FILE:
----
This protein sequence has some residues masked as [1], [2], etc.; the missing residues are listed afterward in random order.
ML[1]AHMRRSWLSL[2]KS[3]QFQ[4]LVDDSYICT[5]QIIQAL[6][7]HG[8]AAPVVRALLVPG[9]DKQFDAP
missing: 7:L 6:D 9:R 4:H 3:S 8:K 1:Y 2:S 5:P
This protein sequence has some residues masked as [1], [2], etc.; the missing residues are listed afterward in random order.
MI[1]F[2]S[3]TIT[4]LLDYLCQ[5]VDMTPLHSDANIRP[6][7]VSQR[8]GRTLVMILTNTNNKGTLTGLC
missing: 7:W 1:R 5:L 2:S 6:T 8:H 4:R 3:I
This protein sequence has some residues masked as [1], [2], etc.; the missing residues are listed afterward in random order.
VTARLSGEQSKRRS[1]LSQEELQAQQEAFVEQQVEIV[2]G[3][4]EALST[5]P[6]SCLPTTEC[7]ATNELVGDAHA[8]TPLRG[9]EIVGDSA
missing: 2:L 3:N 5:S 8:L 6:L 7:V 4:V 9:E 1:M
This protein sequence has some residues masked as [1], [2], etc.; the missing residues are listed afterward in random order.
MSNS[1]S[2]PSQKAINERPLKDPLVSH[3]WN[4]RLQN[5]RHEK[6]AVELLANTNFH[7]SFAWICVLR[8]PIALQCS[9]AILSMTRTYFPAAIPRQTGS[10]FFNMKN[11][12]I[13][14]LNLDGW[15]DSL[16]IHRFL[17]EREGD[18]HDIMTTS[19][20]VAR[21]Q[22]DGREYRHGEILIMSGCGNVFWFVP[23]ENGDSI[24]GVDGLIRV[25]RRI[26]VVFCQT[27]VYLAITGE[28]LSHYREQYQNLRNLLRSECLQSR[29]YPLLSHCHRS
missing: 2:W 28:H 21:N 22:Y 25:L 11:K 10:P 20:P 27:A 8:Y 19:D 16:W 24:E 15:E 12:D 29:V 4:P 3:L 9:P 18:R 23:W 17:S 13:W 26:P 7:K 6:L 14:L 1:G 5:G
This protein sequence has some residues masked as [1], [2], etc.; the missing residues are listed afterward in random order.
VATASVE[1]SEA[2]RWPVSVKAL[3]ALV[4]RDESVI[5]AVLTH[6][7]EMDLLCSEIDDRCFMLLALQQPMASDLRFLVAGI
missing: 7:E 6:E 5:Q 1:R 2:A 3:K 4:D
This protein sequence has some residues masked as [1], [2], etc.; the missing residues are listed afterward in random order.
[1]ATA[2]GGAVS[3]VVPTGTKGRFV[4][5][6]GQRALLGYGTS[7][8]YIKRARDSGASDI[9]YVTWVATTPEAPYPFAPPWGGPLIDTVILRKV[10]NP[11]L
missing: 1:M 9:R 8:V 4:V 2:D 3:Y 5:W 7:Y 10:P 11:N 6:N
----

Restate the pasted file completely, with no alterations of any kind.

This protein sequence has some residues masked as [1], [2], etc.; the missing residues are listed afterward in random order.
ML[1]AHMRRSWLSL[2]KS[3]QFQ[4]LVDDSYICT[5]QIIQAL[6][7]HG[8]AAPVVRALLVPG[9]DKQFDAP
missing: 7:L 6:D 9:R 4:H 3:S 8:K 1:Y 2:S 5:P
This protein sequence has some residues masked as [1], [2], etc.; the missing residues are listed afterward in random order.
MI[1]F[2]S[3]TIT[4]LLDYLCQ[5]VDMTPLHSDANIRP[6][7]VSQR[8]GRTLVMILTNTNNKGTLTGLC
missing: 7:W 1:R 5:L 2:S 6:T 8:H 4:R 3:I
This protein sequence has some residues masked as [1], [2], etc.; the missing residues are listed afterward in random order.
VTARLSGEQSKRRS[1]LSQEELQAQQEAFVEQQVEIV[2]G[3][4]EALST[5]P[6]SCLPTTEC[7]ATNELVGDAHA[8]TPLRG[9]EIVGDSA
missing: 2:L 3:N 5:S 8:L 6:L 7:V 4:V 9:E 1:M
This protein sequence has some residues masked as [1], [2], etc.; the missing residues are listed afterward in random order.
MSNS[1]S[2]PSQKAINERPLKDPLVSH[3]WN[4]RLQN[5]RHEK[6]AVELLANTNFH[7]SFAWICVLR[8]PIALQCS[9]AILSMTRTYFPAAIPRQTGS[10]FFNMKN[11][12]I[13][14]LNLDGW[15]DSL[16]IHRFL[17]EREGD[18]HDIMTTS[19][20]VAR[21]Q[22]DGREYRHGEILIMSGCGNVFWFVP[23]ENGDSI[24]GVDGLIRV[25]RRI[26]VVFCQT[27]VYLAITGE[28]LSHYREQYQNLRNLLRSECLQSR[29]YPLLSHCHRS
missing: 2:W 28:H 21:N 22:Y 25:L 11:K 10:P 20:P 27:A 8:Y 19:D 16:W 24:E 15:E 12:D 29:V 4:P 3:L 9:P 18:R 23:W 17:S 13:W 26:P 7:K 6:L 14:L 1:G 5:G
This protein sequence has some residues masked as [1], [2], etc.; the missing residues are listed afterward in random order.
VATASVE[1]SEA[2]RWPVSVKAL[3]ALV[4]RDESVI[5]AVLTH[6][7]EMDLLCSEIDDRCFMLLALQQPMASDLRFLVAGI
missing: 7:E 6:E 5:Q 1:R 2:A 3:K 4:D
This protein sequence has some residues masked as [1], [2], etc.; the missing residues are listed afterward in random order.
[1]ATA[2]GGAVS[3]VVPTGTKGRFV[4][5][6]GQRALLGYGTS[7][8]YIKRARDSGASDI[9]YVTWVATTPEAPYPFAPPWGGPLIDTVILRKV[10]NP[11]L
missing: 1:M 9:R 8:V 4:V 2:D 3:Y 5:W 7:Y 10:P 11:N 6:N